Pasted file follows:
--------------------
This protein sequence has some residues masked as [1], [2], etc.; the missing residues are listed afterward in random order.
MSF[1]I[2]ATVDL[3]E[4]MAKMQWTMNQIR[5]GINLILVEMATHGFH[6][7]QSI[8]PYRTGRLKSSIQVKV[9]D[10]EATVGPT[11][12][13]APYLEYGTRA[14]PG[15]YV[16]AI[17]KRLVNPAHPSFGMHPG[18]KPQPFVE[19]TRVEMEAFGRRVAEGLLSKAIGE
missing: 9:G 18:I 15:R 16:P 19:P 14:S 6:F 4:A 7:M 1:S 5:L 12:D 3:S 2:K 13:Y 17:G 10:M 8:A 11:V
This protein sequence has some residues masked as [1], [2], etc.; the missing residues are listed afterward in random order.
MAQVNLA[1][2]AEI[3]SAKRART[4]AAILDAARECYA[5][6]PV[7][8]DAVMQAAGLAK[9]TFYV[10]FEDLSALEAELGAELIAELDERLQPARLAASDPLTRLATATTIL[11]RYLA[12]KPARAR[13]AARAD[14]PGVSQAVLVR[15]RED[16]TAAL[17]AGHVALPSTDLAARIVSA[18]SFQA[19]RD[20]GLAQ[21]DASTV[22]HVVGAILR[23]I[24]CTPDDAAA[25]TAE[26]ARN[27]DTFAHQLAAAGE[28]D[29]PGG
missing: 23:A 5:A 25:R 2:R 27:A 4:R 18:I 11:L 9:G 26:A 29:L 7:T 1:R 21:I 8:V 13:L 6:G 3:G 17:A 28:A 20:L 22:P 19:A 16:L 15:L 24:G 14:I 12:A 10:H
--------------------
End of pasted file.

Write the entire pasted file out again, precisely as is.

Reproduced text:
This protein sequence has some residues masked as [1], [2], etc.; the missing residues are listed afterward in random order.
MSF[1]I[2]ATVDL[3]E[4]MAKMQWTMNQIR[5]GINLILVEMATHGFH[6][7]QSI[8]PYRTGRLKSSIQVKV[9]D[10]EATVGPT[11][12][13]APYLEYGTRA[14]PG[15]YV[16]AI[17]KRLVNPAHPSFGMHPG[18]KPQPFVE[19]TRVEMEAFGRRVAEGLLSKAIGE
missing: 9:G 18:I 15:R 16:P 19:P 14:S 6:F 4:A 7:M 1:S 5:L 12:D 3:S 2:K 13:Y 17:G 10:M 8:A 11:V
This protein sequence has some residues masked as [1], [2], etc.; the missing residues are listed afterward in random order.
MAQVNLA[1][2]AEI[3]SAKRART[4]AAILDAARECYA[5][6]PV[7][8]DAVMQAAGLAK[9]TFYV[10]FEDLSALEAELGAELIAELDERLQPARLAASDPLTRLATATTIL[11]RYLA[12]KPARAR[13]AARAD[14]PGVSQAVLVR[15]RED[16]TAAL[17]AGHVALPSTDLAARIVSA[18]SFQA[19]RD[20]GLAQ[21]DASTV[22]HVVGAILR[23]I[24]CTPDDAAA[25]TAE[26]ARN[27]DTFAHQLAAAGE[28]D[29]PGG
missing: 23:A 5:A 25:R 2:R 27:A 4:R 18:I 11:L 9:G 26:A 29:L 7:T 1:R 21:I 8:V 13:L 6:G 3:G 17:A 28:A 20:L 22:P 19:A 16:L 15:L 24:G 14:I 12:A 10:H